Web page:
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Matt Damon

Indie Theater Roundup: 7 Movies to See This Week

With the Mill Valley and Cinema by the Bay film festivals fast approaching, October promises to be one of the year's most exciting months for Bay Area moviegoers. Until then, there's no shortage of vital, engaging films awaiting you at the local indie theaters. Among them:

Matt Damon Scores as 'The Informant!'

The biggest difference between Tom Ripley, the duplicitous drifter Matt Damon played in The Talented Mr. Ripley, and Mark Whitacre, the seemingly guileless whistleblower who tries to take down the agricultural giant Archer Daniels Midland in The Informant!, is that Ripley was a homicidal sociopath, while Damon’s Whitacre, whose book smarts are rivaled only by his idiocy in practical matters, is a pathological liar, and a sloppy one at that.

Whitacre, a paunchy Midwestern everyman who sports an unflattering mustache and a comically prominent hairpiece he adjusts whenever the pressure builds, is the subject of Steven Soderbergh’s latest farce. If his story seems unbelievable, as the movie’s billboards loudly suggest, so is the man himself.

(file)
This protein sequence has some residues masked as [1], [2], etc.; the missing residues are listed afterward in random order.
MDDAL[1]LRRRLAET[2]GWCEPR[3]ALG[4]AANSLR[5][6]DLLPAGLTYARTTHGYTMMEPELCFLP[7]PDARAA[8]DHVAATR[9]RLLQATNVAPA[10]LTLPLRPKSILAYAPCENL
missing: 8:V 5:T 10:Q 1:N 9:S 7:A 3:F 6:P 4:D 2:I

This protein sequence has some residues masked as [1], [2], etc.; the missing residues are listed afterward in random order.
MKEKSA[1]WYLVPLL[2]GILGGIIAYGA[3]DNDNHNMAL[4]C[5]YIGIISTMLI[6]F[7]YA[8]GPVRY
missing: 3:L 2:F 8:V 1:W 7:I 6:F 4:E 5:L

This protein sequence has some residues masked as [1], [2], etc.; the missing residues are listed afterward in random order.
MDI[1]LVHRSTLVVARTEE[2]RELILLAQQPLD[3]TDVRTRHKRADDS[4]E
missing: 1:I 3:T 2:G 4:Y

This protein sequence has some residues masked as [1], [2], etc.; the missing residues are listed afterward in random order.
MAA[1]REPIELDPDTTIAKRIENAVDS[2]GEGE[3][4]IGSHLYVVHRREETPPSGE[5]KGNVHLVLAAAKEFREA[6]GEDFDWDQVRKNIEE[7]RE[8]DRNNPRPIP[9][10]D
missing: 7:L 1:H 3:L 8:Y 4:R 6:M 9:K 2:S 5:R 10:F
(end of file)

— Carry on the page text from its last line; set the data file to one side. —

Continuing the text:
Hayao Miyazaki Contemplates Dreams, the Environment and the Elegant Simplicity of 'Ponyo'

Sitting before a standing-room-only crowd of 6,500, most of whom had waited hours to catch a glimpse of the silver-haired animation master and greeted him with a raucous standing ovation at last month’s Comic-Con convention in San Diego, Hayao Miyazaki played the part of reclusive auteur to perfection.

He was soft spoken and unfailingly polite as longtime friend John Lasseter, the Pixar Animation chief who describes his films as “unique and inspirational,” questioned him about Ponyo, his wondrously illustrated tale of a fish who turns into a little girl after discovering love in the human world.

If his answers came off as less than revealing, nobody seemed to mind.

Notes from a Darkened Theater: Two New Hosts Give 'At the Movies' Critical Credibility

Ladies and gentlemen, set your DVRs. At the Movies, the beacon of televised film criticism founded by Roger Ebert and Gene Siskel in 1975, is about to undergo a much-needed makeover.

For those who have followed the syndicated weekly show since Ebert and latter-day partner Richard Roeper left Disney-ABC Domestic Television last summer, the introduction of Michael Phillips and A.O. Scott as the latest pair of critics to occupy the vaunted balcony should come as welcome news.

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